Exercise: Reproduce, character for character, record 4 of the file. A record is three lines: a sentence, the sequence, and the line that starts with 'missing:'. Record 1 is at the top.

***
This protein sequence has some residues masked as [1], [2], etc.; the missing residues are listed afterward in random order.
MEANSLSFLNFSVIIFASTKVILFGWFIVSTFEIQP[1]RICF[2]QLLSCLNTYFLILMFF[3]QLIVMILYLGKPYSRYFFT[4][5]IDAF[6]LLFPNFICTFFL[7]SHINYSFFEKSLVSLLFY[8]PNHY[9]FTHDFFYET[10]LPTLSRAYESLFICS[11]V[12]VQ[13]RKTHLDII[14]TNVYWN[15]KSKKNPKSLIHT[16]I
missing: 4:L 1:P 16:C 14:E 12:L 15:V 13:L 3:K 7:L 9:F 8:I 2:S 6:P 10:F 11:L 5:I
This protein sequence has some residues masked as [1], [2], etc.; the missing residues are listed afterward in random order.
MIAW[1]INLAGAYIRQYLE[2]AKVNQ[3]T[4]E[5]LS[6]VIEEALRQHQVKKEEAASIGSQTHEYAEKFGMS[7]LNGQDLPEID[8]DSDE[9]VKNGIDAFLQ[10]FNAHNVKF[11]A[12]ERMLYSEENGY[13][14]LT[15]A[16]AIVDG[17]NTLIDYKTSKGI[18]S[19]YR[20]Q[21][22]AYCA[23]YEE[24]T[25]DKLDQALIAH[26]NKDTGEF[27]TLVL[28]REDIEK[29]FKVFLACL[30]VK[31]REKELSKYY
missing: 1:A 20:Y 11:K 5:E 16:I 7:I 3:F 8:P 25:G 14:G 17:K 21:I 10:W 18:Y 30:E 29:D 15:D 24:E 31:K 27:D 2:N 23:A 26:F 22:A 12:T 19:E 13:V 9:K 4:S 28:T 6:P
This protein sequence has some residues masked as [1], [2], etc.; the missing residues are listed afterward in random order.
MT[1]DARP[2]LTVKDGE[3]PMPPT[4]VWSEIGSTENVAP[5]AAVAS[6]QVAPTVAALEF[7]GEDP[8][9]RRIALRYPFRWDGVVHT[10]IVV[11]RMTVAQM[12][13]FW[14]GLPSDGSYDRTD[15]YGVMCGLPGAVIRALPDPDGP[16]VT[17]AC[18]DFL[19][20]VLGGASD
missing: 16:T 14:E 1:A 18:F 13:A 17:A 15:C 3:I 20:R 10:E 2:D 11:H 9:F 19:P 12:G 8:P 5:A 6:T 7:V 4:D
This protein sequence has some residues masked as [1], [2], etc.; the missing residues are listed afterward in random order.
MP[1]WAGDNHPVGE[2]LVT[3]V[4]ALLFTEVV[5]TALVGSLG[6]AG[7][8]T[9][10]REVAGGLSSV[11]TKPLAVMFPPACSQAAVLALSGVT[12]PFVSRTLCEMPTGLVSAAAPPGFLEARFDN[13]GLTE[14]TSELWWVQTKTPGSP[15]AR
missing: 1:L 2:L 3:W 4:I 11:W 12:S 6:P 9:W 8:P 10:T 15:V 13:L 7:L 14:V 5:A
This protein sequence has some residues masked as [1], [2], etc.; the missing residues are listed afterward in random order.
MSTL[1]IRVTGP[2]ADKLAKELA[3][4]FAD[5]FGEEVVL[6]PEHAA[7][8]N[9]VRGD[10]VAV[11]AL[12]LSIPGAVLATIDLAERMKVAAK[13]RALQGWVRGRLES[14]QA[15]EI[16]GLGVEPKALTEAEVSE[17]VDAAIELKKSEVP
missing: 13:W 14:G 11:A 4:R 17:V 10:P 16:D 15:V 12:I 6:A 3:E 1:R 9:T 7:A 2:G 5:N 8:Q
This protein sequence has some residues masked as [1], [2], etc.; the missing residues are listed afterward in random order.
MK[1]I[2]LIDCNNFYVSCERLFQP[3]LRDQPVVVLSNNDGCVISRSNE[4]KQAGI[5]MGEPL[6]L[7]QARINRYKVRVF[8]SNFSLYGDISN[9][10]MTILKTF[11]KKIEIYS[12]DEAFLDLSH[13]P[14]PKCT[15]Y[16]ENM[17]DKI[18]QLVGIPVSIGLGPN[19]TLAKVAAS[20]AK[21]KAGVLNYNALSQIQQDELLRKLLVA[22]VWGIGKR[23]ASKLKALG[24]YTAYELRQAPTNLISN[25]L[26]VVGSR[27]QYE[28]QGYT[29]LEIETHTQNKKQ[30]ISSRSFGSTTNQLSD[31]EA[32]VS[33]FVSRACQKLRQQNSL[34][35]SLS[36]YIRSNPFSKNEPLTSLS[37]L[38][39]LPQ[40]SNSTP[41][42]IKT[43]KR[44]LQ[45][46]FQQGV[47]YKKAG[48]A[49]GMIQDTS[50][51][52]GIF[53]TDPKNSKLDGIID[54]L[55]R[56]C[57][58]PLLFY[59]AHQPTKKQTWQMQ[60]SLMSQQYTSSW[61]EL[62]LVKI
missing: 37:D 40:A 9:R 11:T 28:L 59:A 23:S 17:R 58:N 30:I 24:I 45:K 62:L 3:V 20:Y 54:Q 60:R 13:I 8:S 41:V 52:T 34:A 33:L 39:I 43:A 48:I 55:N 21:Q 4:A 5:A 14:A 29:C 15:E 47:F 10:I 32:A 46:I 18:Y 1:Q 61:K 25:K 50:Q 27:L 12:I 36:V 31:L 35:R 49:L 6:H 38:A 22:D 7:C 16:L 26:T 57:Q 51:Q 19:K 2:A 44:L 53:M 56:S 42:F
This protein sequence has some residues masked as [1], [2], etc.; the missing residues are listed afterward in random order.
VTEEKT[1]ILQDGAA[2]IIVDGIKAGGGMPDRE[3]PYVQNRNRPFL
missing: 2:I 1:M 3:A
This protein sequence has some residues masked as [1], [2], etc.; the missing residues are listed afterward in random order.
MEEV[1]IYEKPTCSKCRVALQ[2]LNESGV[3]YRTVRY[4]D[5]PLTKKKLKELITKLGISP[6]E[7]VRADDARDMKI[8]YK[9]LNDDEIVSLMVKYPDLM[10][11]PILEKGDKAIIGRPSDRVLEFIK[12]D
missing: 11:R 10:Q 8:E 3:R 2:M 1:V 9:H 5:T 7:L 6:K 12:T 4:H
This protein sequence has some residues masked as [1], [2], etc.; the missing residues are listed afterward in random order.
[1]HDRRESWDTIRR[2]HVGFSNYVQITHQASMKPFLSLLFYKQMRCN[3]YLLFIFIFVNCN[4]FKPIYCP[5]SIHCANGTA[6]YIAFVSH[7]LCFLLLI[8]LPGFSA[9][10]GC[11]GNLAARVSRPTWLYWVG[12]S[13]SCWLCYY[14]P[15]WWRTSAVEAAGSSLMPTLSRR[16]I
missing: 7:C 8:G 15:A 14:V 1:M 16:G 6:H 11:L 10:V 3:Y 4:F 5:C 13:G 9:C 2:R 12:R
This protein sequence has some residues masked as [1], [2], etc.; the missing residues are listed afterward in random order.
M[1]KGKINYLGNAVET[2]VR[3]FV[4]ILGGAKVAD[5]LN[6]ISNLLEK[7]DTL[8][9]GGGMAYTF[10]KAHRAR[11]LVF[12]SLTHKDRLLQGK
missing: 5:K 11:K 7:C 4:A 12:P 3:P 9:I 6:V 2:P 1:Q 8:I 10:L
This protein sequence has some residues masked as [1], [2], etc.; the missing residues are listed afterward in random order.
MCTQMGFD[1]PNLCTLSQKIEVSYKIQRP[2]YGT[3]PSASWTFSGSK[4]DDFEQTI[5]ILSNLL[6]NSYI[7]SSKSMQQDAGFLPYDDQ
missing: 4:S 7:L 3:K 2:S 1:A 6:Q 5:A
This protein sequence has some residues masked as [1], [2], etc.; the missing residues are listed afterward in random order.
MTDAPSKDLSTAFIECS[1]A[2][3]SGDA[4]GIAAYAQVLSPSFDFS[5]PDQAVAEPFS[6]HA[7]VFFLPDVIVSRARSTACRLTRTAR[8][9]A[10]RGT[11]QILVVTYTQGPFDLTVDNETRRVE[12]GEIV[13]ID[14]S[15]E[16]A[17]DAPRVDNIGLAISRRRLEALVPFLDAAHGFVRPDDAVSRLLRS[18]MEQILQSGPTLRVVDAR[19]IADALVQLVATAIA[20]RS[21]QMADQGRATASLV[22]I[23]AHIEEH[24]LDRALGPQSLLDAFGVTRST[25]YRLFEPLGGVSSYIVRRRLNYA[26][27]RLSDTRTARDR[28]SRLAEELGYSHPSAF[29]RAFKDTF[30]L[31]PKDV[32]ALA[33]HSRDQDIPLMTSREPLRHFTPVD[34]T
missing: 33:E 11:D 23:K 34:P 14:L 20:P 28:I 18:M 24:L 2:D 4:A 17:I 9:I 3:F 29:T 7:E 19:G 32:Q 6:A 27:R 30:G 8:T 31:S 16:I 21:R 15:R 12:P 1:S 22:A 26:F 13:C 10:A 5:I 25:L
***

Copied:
This protein sequence has some residues masked as [1], [2], etc.; the missing residues are listed afterward in random order.
MP[1]WAGDNHPVGE[2]LVT[3]V[4]ALLFTEVV[5]TALVGSLG[6]AG[7][8]T[9][10]REVAGGLSSV[11]TKPLAVMFPPACSQAAVLALSGVT[12]PFVSRTLCEMPTGLVSAAAPPGFLEARFDN[13]GLTE[14]TSELWWVQTKTPGSP[15]AR
missing: 1:L 2:L 3:W 4:I 11:W 12:S 6:P 9:W 8:P 10:T 15:V 13:L 7:L 14:V 5:A